Mortgage rates began the day in roughly unchanged territory. Some lenders were microscopically stronger or weaker compared to yesterday, but not enough to impact the average mortgage borrower. For the first few hours of the day, it looked as if rates would stay unchanged or possibly move slightly higher. That all changed when stocks began losing ground.
It's always worth remembering (and this will be especially true when the next time it's proven) that there's no magic rule that says stock prices and interest rates must move in the same direction. It is true that there are frequent examples of such correlation, but there are plenty of other examples where the correlation complete breaks down. All that to say that stock losses helped rates today, but will not always necessarily help rates in the future.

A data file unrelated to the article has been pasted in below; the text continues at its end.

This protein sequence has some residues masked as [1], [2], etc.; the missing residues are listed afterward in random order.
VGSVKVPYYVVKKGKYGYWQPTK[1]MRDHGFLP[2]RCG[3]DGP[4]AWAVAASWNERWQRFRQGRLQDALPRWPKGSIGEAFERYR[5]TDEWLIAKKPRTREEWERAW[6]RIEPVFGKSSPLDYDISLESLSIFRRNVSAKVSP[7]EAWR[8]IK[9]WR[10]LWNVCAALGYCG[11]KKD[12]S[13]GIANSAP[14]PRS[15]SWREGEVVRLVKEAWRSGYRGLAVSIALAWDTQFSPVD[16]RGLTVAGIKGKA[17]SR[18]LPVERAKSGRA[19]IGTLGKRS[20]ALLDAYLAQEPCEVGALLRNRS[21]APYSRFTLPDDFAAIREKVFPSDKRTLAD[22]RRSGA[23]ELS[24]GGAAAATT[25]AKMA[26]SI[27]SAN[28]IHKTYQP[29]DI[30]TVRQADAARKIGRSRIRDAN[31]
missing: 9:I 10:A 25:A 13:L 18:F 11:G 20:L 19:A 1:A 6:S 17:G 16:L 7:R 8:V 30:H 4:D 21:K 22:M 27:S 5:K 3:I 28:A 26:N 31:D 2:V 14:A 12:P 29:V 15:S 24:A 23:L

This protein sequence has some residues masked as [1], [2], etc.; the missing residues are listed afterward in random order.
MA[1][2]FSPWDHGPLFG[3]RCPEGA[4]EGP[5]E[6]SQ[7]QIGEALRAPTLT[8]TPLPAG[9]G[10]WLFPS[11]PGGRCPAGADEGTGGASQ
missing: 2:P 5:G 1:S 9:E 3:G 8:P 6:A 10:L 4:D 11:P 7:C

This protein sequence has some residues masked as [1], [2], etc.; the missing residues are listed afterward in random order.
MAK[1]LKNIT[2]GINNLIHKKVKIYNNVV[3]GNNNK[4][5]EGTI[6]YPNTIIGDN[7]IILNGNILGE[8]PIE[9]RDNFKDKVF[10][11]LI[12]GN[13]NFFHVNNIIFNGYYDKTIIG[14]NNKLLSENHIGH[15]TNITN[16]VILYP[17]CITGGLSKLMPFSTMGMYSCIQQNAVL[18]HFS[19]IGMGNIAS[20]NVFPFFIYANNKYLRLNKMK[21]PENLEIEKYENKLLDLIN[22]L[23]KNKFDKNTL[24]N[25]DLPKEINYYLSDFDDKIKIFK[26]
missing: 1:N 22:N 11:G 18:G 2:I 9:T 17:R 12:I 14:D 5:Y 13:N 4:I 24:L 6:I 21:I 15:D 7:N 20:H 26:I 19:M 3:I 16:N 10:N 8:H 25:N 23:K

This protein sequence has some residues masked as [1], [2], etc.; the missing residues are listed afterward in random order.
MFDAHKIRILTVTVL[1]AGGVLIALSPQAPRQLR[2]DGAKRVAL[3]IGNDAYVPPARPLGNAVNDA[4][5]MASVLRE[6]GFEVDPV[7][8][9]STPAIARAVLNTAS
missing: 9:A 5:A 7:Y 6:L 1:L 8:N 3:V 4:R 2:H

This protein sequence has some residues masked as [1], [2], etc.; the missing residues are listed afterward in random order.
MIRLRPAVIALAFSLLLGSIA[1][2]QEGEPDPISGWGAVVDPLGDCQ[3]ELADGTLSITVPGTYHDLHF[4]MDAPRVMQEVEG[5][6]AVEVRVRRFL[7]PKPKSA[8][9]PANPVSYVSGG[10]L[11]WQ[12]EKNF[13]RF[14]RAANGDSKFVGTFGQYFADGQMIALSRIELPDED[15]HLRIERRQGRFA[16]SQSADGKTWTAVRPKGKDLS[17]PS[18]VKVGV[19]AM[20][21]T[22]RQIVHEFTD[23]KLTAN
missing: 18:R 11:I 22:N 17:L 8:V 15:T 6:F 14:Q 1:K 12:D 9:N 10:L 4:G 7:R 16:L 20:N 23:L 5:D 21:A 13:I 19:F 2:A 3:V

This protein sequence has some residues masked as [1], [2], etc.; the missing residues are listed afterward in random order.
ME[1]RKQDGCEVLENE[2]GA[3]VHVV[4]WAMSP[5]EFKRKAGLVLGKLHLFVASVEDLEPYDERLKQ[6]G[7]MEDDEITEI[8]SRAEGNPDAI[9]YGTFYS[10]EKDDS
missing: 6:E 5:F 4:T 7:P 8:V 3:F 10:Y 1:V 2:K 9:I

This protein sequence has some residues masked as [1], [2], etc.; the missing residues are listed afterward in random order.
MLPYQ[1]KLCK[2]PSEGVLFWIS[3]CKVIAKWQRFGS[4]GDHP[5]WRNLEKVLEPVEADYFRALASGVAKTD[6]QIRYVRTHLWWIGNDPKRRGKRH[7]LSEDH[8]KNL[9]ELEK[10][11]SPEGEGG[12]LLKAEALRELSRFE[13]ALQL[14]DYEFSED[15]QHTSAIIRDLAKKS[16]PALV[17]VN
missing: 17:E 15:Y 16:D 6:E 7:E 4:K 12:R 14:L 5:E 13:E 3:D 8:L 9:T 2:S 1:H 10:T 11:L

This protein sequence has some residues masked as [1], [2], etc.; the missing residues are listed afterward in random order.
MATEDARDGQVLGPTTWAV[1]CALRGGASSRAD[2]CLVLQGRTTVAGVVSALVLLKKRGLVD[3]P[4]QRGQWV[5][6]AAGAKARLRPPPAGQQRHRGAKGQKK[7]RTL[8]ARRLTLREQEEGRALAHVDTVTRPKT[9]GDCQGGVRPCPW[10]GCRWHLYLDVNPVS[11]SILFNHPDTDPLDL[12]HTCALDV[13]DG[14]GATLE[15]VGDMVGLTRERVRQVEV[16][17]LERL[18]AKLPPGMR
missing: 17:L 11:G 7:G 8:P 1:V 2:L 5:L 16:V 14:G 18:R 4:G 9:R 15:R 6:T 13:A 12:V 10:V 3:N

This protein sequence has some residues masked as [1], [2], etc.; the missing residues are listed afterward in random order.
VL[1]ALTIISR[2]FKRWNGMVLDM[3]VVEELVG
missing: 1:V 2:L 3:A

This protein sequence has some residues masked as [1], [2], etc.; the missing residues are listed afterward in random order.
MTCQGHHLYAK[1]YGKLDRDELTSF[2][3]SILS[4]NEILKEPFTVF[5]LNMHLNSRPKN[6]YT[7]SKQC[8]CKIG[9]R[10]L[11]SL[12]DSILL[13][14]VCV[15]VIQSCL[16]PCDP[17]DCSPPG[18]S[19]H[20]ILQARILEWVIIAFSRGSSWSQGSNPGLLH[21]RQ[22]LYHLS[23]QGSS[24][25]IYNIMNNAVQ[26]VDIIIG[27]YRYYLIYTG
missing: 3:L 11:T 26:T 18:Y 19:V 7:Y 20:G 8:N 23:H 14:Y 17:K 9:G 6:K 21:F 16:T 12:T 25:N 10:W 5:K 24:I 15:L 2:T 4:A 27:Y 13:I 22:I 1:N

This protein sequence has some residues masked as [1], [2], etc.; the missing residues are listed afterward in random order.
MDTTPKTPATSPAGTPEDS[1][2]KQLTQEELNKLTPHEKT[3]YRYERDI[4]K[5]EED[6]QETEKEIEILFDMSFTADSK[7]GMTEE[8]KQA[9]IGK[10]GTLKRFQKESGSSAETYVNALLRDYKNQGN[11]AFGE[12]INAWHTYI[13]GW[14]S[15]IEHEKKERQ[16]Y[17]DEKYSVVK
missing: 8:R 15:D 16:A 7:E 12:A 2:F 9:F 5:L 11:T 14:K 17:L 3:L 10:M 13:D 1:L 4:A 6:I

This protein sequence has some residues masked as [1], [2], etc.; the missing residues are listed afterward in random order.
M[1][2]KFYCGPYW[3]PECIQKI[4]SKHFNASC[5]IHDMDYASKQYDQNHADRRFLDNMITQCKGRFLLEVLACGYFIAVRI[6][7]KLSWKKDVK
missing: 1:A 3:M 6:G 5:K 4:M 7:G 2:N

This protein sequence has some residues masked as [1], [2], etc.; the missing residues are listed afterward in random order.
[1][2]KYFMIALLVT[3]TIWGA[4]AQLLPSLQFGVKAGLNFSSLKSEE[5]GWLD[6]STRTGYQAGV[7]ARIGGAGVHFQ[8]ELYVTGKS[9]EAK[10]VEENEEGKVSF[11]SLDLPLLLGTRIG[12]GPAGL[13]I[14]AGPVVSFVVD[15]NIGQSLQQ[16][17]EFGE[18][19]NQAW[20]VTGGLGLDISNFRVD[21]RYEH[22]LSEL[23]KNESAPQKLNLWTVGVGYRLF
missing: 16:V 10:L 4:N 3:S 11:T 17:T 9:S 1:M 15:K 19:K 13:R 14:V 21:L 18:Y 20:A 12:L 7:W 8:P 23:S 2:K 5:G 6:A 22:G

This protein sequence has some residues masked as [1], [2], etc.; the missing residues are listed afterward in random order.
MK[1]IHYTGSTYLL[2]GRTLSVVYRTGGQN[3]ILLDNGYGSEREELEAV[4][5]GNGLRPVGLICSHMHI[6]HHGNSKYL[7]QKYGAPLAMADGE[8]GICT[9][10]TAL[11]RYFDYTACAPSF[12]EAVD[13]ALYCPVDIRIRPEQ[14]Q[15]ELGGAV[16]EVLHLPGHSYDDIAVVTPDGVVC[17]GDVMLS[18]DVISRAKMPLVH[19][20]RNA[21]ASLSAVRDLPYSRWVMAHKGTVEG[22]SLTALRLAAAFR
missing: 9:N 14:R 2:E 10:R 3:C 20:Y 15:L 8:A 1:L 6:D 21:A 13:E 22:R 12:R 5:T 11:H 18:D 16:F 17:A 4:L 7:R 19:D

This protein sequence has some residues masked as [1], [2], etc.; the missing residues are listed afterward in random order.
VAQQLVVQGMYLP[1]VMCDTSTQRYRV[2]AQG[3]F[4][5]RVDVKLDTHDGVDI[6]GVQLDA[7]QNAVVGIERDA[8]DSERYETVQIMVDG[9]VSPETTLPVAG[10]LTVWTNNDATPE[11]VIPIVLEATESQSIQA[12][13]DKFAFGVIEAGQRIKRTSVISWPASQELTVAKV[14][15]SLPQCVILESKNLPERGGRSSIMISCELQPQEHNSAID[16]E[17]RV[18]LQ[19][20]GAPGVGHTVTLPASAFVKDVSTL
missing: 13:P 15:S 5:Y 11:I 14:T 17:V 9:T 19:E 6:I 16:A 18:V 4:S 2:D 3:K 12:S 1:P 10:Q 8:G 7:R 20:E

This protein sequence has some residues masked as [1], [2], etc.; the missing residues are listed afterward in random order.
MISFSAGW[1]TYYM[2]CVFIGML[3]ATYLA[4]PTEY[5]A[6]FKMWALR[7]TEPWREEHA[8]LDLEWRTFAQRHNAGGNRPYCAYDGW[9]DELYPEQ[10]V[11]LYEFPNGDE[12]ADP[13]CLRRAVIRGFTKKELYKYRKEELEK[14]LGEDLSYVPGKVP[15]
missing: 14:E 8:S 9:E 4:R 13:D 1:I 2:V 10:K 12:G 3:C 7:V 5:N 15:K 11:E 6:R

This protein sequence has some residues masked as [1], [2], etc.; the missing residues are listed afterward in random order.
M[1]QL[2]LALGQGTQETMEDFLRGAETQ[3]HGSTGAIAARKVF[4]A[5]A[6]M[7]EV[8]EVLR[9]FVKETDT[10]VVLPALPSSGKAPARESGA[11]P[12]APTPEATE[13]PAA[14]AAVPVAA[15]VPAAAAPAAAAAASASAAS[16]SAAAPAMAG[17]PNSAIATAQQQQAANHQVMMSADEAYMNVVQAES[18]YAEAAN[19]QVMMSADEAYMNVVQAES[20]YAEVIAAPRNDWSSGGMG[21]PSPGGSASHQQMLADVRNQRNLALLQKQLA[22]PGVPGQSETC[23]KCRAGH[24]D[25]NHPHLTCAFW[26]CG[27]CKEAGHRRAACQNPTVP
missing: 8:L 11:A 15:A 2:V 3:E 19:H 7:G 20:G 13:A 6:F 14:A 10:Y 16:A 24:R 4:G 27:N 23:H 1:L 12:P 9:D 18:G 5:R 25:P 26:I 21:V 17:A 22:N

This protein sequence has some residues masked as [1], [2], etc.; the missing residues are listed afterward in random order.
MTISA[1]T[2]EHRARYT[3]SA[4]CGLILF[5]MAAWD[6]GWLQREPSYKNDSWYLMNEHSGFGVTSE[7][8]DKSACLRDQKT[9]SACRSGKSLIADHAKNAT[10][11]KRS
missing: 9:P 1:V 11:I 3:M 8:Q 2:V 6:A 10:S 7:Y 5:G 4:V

Bond markets (which underlie mortgage rates) improved by enough this afternoon for most lenders to release "positive reprices" (where a lender recalls the morning's mortgage rate offerings and replaces them with less costly offerings). These reprices were modest by most standards, but they could be enough to make a meaningful difference for a prospective borrower who avoided locking last week in the hopes of a recovery this week.